The next area has to do with the amount of time it takes you to get through your workout in the gym. Again, more does not always equal better.

This may sound strange coming from someone who writes exercise programs, trains people in the gym, and blogs about fitness, but sometimes you just need to do less exercise. Don’t get me wrong, I love being in the gym as much as the next guy, but there comes a point when you need to go home and rest.

A workout should not last longer than 60-90 minutes, unless you’re a professional athlete or you’re training for a competition. But all too often, I see people who are so bent on reaching their goals that they want to add as many exercises as they can to their workout, because they’re not seeing fast enough progress.

While it may seem logical that the more you exercise, the faster you will reach your exercise goals, there are some problems with this approach.

First of all, you don’t get stronger by working out, you get stronger by recovering from working out. This is a principle that gets overlooked many times, but it is essential if you want to see fast progress towards your goals.

When you work out in the gym, you are creating a stimulus for your body to respond to. However, it doesn’t adapt to this stimulus while you’re still in the gym. It adapts during the days following your workout when you are eating, sleeping, and recovering from the stress you imposed on your body.

This doesn’t just apply to strength training. Whatever your goal is, the workout imposes the stress, and then it is your job to allow your body to recover properly.

Unfortunately, when you are in the gym working on your 3rd hour of exercises, your body is under a lot of stress. It is very difficult to recover from this unless you sleep 10 hours per night and eat protein and carbs like it’s your job. And unless you’re a professional athlete, you likely have another job outside of working out and recovering from workouts.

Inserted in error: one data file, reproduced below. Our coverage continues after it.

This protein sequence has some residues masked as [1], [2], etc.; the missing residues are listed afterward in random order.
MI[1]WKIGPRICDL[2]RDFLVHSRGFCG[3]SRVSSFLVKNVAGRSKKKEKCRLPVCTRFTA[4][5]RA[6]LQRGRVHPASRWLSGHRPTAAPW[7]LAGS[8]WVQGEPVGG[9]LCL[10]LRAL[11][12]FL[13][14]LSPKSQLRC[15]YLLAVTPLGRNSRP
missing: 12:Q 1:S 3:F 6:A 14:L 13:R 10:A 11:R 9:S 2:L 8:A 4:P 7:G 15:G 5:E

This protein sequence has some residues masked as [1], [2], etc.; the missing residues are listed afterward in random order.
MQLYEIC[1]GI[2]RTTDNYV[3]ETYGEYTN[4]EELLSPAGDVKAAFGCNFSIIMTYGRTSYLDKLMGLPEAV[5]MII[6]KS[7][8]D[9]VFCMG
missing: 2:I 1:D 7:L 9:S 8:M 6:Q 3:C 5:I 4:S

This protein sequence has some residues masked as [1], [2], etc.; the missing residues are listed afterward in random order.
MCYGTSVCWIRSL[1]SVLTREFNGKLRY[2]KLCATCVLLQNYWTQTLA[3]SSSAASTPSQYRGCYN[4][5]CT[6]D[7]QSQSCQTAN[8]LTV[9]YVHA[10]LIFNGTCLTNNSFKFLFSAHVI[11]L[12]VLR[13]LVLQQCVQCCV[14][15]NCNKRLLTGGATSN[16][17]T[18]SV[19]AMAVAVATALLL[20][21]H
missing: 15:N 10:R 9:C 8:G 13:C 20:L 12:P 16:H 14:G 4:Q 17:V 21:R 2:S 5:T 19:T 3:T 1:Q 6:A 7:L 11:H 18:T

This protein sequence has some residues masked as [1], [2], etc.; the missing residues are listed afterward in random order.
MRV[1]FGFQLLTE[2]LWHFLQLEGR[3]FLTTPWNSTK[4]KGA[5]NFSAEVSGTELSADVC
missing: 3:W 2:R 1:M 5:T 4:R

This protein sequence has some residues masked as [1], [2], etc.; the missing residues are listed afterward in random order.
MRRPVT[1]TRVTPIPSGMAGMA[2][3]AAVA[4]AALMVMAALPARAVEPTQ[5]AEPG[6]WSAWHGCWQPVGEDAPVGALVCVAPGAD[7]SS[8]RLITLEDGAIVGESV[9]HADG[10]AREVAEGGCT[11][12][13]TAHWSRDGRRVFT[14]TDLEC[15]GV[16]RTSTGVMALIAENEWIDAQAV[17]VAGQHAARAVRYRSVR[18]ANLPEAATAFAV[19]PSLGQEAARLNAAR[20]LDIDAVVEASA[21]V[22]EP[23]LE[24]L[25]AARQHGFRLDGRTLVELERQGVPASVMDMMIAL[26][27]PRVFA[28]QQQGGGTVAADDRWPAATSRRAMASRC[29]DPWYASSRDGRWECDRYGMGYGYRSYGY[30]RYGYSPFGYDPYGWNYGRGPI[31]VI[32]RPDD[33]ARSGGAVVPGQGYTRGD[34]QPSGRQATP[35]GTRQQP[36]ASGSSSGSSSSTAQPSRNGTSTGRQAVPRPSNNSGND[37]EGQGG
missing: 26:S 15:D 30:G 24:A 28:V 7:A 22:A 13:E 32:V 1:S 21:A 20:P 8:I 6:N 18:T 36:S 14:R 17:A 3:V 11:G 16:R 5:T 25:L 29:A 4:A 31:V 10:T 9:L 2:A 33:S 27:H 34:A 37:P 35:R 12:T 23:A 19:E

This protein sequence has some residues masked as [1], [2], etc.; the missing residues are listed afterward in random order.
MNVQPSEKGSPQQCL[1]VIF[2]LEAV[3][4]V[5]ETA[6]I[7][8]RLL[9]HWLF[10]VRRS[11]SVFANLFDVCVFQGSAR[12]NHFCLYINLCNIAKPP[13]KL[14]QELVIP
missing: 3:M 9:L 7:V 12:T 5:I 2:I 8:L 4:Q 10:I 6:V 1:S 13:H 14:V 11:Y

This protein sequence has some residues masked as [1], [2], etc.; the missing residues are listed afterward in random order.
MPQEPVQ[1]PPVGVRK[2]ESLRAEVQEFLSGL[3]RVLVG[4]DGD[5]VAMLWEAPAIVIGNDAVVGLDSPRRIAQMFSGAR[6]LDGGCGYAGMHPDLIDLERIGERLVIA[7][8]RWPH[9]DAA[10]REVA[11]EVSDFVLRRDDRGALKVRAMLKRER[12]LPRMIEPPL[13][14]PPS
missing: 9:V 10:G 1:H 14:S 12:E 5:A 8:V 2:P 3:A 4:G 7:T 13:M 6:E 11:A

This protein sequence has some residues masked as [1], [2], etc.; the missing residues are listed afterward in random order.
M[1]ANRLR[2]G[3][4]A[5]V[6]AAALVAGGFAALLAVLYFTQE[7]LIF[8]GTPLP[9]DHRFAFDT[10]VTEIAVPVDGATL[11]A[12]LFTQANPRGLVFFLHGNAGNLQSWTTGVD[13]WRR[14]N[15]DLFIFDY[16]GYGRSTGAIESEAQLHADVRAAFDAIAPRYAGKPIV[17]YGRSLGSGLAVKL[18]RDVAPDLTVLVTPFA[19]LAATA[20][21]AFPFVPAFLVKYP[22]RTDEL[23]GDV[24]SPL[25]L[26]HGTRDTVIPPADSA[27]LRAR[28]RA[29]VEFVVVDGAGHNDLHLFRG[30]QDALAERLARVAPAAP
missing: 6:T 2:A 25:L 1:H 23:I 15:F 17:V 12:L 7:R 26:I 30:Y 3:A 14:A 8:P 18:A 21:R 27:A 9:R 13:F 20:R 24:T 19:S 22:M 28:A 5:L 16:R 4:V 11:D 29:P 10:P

The solution: take out a few of the excess exercises in your program, and spend that time focusing on the quality of your recovery. The better quality sleep and nutrition you are getting, the faster you will reach your goals.

Another problem with the excessively long workout is that it’s almost always inefficient. Even if you do have unlimited time to exercise, your workout will be subpar because you are spreading yourself too thin.

What do I mean by this?

I mean that you are wasting time performing exercises that are inefficient and unnecessary. Instead of using your limited resources of time and energy to work hard on the most important exercises (e.g. squat, deadlift, push, pull, etc.), you are wasting time and energy doing exercises that have less return on investment (e.g. biceps curls, leg extensions, hamstring curls, etc.).

I would argue that, no matter what your goal is, you would be better off spending time on a maximum of 5-8 exercises that give you the biggest bang for your buck, instead of performing 10-20 inefficient exercises.

Less is definitely more here, if you choose the right exercises.

The Power of Less: Addition by Subtraction